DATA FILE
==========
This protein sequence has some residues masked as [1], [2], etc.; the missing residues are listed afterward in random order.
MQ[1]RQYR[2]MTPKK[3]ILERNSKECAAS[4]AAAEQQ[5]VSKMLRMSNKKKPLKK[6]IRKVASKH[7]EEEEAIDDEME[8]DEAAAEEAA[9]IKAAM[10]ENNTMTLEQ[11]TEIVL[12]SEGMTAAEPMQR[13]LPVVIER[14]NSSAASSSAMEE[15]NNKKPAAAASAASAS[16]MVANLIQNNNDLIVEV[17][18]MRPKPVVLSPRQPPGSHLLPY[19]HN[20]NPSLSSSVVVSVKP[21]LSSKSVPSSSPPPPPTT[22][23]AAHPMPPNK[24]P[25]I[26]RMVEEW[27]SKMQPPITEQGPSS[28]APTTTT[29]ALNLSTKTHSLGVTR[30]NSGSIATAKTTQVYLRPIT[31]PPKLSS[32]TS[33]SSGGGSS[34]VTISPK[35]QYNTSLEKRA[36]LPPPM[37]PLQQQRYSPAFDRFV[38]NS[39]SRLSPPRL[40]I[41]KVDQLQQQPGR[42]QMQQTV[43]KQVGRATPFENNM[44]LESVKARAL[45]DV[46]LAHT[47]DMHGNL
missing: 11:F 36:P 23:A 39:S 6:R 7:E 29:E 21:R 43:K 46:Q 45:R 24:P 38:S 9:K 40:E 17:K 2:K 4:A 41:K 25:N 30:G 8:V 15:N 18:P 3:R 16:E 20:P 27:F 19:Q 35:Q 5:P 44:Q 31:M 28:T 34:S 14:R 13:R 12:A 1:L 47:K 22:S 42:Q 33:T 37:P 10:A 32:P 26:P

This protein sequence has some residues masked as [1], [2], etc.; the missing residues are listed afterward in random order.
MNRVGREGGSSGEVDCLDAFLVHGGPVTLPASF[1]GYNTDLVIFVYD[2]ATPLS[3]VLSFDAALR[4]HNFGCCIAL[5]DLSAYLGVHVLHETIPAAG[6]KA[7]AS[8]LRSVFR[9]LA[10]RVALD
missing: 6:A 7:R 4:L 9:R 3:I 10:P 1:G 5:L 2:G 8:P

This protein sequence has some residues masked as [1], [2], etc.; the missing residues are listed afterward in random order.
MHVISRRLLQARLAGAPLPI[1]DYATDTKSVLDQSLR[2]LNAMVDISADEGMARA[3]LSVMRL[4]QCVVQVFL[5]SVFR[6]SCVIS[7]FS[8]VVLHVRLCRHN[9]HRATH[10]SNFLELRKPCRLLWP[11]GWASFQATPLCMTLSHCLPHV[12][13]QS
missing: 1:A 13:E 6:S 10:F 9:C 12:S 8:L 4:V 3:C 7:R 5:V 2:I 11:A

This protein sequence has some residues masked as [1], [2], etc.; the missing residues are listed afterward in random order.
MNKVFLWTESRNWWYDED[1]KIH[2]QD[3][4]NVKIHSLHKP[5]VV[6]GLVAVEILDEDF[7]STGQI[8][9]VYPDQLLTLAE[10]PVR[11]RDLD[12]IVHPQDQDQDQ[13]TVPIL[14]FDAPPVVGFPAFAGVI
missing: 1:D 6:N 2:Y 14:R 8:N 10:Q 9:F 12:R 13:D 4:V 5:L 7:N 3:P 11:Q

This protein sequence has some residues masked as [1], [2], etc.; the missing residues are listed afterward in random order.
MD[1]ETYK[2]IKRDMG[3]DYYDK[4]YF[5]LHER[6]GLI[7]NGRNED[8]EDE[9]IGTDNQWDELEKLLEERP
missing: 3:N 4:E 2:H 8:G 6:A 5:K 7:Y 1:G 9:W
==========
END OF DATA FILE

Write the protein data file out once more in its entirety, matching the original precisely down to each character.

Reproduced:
This protein sequence has some residues masked as [1], [2], etc.; the missing residues are listed afterward in random order.
MQ[1]RQYR[2]MTPKK[3]ILERNSKECAAS[4]AAAEQQ[5]VSKMLRMSNKKKPLKK[6]IRKVASKH[7]EEEEAIDDEME[8]DEAAAEEAA[9]IKAAM[10]ENNTMTLEQ[11]TEIVL[12]SEGMTAAEPMQR[13]LPVVIER[14]NSSAASSSAMEE[15]NNKKPAAAASAASAS[16]MVANLIQNNNDLIVEV[17][18]MRPKPVVLSPRQPPGSHLLPY[19]HN[20]NPSLSSSVVVSVKP[21]LSSKSVPSSSPPPPPTT[22][23]AAHPMPPNK[24]P[25]I[26]RMVEEW[27]SKMQPPITEQGPSS[28]APTTTT[29]ALNLSTKTHSLGVTR[30]NSGSIATAKTTQVYLRPIT[31]PPKLSS[32]TS[33]SSGGGSS[34]VTISPK[35]QYNTSLEKRA[36]LPPPM[37]PLQQQRYSPAFDRFV[38]NS[39]SRLSPPRL[40]I[41]KVDQLQQQPGR[42]QMQQTV[43]KQVGRATPFENNM[44]LESVKARAL[45]DV[46]LAHT[47]DMHGNL
missing: 11:F 36:P 23:A 39:S 6:R 7:E 29:E 21:R 43:K 46:Q 45:R 24:P 38:S 9:K 40:E 17:K 2:K 4:A 41:K 25:N 30:G 8:V 15:N 18:P 3:R 16:E 20:P 27:F 19:Q 35:Q 5:P 44:Q 31:M 28:T 34:S 14:R 13:R 12:A 1:L 47:K 22:S 42:Q 33:T 37:P 10:A 32:P 26:P

This protein sequence has some residues masked as [1], [2], etc.; the missing residues are listed afterward in random order.
MNRVGREGGSSGEVDCLDAFLVHGGPVTLPASF[1]GYNTDLVIFVYD[2]ATPLS[3]VLSFDAALR[4]HNFGCCIAL[5]DLSAYLGVHVLHETIPAAG[6]KA[7]AS[8]LRSVFR[9]LA[10]RVALD
missing: 6:A 7:R 4:L 9:R 3:I 10:P 1:G 5:L 2:G 8:P

This protein sequence has some residues masked as [1], [2], etc.; the missing residues are listed afterward in random order.
MHVISRRLLQARLAGAPLPI[1]DYATDTKSVLDQSLR[2]LNAMVDISADEGMARA[3]LSVMRL[4]QCVVQVFL[5]SVFR[6]SCVIS[7]FS[8]VVLHVRLCRHN[9]HRATH[10]SNFLELRKPCRLLWP[11]GWASFQATPLCMTLSHCLPHV[12][13]QS
missing: 1:A 13:E 6:S 10:F 9:C 12:S 8:L 4:V 3:C 7:R 5:V 2:I 11:A

This protein sequence has some residues masked as [1], [2], etc.; the missing residues are listed afterward in random order.
MNKVFLWTESRNWWYDED[1]KIH[2]QD[3][4]NVKIHSLHKP[5]VV[6]GLVAVEILDEDF[7]STGQI[8][9]VYPDQLLTLAE[10]PVR[11]RDLD[12]IVHPQDQDQDQ[13]TVPIL[14]FDAPPVVGFPAFAGVI
missing: 1:D 6:N 2:Y 14:R 8:N 10:Q 9:F 12:R 13:D 4:V 5:L 7:N 3:P 11:Q

This protein sequence has some residues masked as [1], [2], etc.; the missing residues are listed afterward in random order.
MD[1]ETYK[2]IKRDMG[3]DYYDK[4]YF[5]LHER[6]GLI[7]NGRNED[8]EDE[9]IGTDNQWDELEKLLEERP
missing: 3:N 4:E 2:H 8:G 6:A 5:K 7:Y 1:G 9:W